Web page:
He was almost there now. Hiding in plain sight. The catalyst to cataclysm.

    His skinny body was encased in some old fashioned 21st Century garments to appear innocuous. He could sense they were too hot for the climate and time he’d been sent to. He’d been to these times before. No-one looks, no-one sees: until too late. The matt glass reflected to him the mad neon scene of the corrupted city. He could finally feel his face forming, the transportation almost complete. Nothingness exploding with possibilities. With probabilities.

    The nudge was on.


    1. Very atmospheric and portentous. Really love the description of the city, and catalyst to cataclysm was a brilliant phrase. Would love a part two to this…


  9. I was born with a crystal ball on my head.

    This is both convenient (“Schuyler, will it rain?” “Not until Thursday”), inconvenient (“Schuyler, I’ll never cheat on you again.” “You’ll cheat on me in 11 hours, 47 minutes”), and deadly (“Schuyler, I’d love to manage your career.” “Actually, you plan to chain me in your basement, surgically remove my crystal ball and reattach it to your own head, leaving me to die in the shards of my own blood.”)

    This last one I don’t say aloud. His eyes, a Louisiana swamp green, are so sincere, that even though I can taste the slick wet mold crawling along his basement floor, I don’t want hurt his feelings. He blinks at me. I wonder what blinking feels like?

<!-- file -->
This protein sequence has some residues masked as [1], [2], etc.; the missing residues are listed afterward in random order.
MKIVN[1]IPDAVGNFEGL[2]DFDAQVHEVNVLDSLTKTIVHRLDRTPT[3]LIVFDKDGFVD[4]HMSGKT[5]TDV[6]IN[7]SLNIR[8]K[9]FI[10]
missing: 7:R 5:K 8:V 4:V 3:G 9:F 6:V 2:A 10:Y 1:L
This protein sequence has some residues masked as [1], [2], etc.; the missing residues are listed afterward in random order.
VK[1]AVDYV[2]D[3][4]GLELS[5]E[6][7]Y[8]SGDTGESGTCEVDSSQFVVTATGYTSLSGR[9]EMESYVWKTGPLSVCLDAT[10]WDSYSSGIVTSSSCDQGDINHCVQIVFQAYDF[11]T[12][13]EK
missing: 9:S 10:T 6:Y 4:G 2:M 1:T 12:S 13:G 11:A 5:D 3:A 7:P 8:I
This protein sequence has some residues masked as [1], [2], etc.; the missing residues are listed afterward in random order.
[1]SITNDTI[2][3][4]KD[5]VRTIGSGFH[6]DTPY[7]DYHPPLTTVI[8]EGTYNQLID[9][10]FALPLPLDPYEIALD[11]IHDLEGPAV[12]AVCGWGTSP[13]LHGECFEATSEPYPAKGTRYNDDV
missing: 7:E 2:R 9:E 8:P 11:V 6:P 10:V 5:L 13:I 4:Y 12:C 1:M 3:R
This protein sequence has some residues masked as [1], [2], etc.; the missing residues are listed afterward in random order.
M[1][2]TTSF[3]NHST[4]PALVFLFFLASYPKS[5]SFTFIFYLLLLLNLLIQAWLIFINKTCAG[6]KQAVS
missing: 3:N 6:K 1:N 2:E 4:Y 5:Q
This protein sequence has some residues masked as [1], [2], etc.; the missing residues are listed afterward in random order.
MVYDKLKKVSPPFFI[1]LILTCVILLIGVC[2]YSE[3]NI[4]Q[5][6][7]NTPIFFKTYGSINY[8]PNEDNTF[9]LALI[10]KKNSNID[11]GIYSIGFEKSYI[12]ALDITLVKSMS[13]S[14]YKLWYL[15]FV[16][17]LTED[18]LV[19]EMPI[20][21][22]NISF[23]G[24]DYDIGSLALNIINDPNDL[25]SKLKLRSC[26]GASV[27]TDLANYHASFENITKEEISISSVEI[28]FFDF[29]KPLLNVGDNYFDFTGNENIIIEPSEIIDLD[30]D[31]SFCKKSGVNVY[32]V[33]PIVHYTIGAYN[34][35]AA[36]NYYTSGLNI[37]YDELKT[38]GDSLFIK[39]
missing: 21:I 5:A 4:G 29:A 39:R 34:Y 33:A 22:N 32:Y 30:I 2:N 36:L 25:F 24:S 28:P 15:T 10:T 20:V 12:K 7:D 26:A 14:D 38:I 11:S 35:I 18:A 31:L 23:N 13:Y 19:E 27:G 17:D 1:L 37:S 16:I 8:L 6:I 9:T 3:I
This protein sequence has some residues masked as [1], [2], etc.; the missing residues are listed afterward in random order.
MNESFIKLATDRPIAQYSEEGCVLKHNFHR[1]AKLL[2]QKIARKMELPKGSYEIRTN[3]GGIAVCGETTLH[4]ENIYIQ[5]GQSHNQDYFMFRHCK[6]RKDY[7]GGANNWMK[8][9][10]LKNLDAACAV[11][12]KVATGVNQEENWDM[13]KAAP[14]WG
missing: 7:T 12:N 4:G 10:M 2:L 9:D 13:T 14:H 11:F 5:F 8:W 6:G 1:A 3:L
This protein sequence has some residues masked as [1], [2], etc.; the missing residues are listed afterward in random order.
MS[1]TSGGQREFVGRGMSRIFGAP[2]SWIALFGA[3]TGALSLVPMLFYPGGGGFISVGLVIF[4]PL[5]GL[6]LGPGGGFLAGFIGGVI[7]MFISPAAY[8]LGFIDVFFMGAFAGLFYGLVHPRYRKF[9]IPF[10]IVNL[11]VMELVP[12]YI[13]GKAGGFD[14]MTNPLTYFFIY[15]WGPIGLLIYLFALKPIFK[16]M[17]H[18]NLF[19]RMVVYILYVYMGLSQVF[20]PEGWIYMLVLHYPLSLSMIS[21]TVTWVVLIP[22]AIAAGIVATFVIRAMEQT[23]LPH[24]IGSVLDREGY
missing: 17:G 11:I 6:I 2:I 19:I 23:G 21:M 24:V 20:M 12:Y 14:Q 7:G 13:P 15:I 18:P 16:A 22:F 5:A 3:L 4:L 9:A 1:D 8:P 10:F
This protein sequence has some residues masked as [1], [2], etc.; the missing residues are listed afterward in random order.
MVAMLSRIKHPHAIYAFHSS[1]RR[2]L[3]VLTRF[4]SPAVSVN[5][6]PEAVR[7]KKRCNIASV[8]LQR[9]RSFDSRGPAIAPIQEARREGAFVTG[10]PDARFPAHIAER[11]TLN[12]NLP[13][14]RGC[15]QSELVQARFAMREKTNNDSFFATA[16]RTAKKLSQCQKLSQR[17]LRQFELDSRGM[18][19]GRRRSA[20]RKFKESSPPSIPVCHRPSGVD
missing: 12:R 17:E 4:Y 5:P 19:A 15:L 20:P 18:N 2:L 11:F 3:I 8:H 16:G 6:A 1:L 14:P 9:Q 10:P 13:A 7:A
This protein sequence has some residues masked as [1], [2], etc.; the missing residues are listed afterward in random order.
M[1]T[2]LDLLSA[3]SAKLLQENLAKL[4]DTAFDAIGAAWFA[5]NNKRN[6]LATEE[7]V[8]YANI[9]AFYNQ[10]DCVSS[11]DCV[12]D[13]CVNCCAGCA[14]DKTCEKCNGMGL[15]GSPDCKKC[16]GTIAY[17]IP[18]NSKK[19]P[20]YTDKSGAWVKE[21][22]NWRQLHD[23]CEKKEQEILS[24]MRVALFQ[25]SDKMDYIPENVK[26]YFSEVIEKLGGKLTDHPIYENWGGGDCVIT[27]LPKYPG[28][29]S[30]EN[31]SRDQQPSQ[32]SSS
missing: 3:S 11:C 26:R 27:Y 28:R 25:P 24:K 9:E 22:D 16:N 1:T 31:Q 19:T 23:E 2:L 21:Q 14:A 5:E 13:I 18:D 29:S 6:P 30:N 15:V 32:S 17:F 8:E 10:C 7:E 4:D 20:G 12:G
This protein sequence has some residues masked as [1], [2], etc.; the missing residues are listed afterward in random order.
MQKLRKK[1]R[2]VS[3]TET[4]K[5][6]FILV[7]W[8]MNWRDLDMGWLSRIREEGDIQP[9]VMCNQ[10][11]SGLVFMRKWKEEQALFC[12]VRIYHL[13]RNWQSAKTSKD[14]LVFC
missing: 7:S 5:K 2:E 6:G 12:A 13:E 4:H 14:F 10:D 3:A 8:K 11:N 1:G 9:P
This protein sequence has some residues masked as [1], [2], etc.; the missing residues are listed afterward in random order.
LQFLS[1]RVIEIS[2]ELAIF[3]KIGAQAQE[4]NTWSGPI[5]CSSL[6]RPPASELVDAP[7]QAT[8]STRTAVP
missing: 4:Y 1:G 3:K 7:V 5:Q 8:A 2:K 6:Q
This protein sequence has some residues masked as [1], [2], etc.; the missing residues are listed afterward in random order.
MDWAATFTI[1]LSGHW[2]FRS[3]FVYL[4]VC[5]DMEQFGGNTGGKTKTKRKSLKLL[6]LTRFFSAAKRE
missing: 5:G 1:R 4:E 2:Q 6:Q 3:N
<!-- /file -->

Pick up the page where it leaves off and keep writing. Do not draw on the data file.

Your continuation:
Instead I say, “Thank you, but I don’t believe in careers.”

    This still hurts his feelings but makes me feel better about myself, especially as he is going to hide in a back alley and attempt to kidnap me Friday.

    For this reason I will buy myself a Thursday plane ticket to Munich; my would-be manager is ambitious but on the no-fly list.

    “If you’d let me manage your career, perhaps you’d start believing,” he says. When he smiles, his eyes sparkle.

    He has a fake passport, it turns out, and a deep bank account, and will follow me to Munich Saturday.

    He says, “Dreams fail because people don’t know what they want.”

    I will be safely in Paris, then Venice, by Monday. He will follow—he has eyes everywhere (those eyes!)—but he will lose a few hours at the Zurich train station, talking to a woman who makes knives.

    “It’s important to know what you want,” he says. Not swamp green: sea green.

    From smouldering Venice I will take a ferry to Pula.

    He will hire a boat.

    I will take a bus to Zagreb.

    He will buy a little plane and reach Zagreb first.

    I will.

    He will.

    I will.

    He will.

    -He will.

    “I know what I want,” he says (emeralds!). “Do you?”

    The mold tastes cool and, I think, closing my eyes for my first and last time, the tiniest bit sweet.


    1. Awesoome and amazing are used so often that they are almost meaningless nowadays. But this story deserves those adjectives. It’s a real emotional rollercoaster, as we follow the future path of the two characters. Brilliant!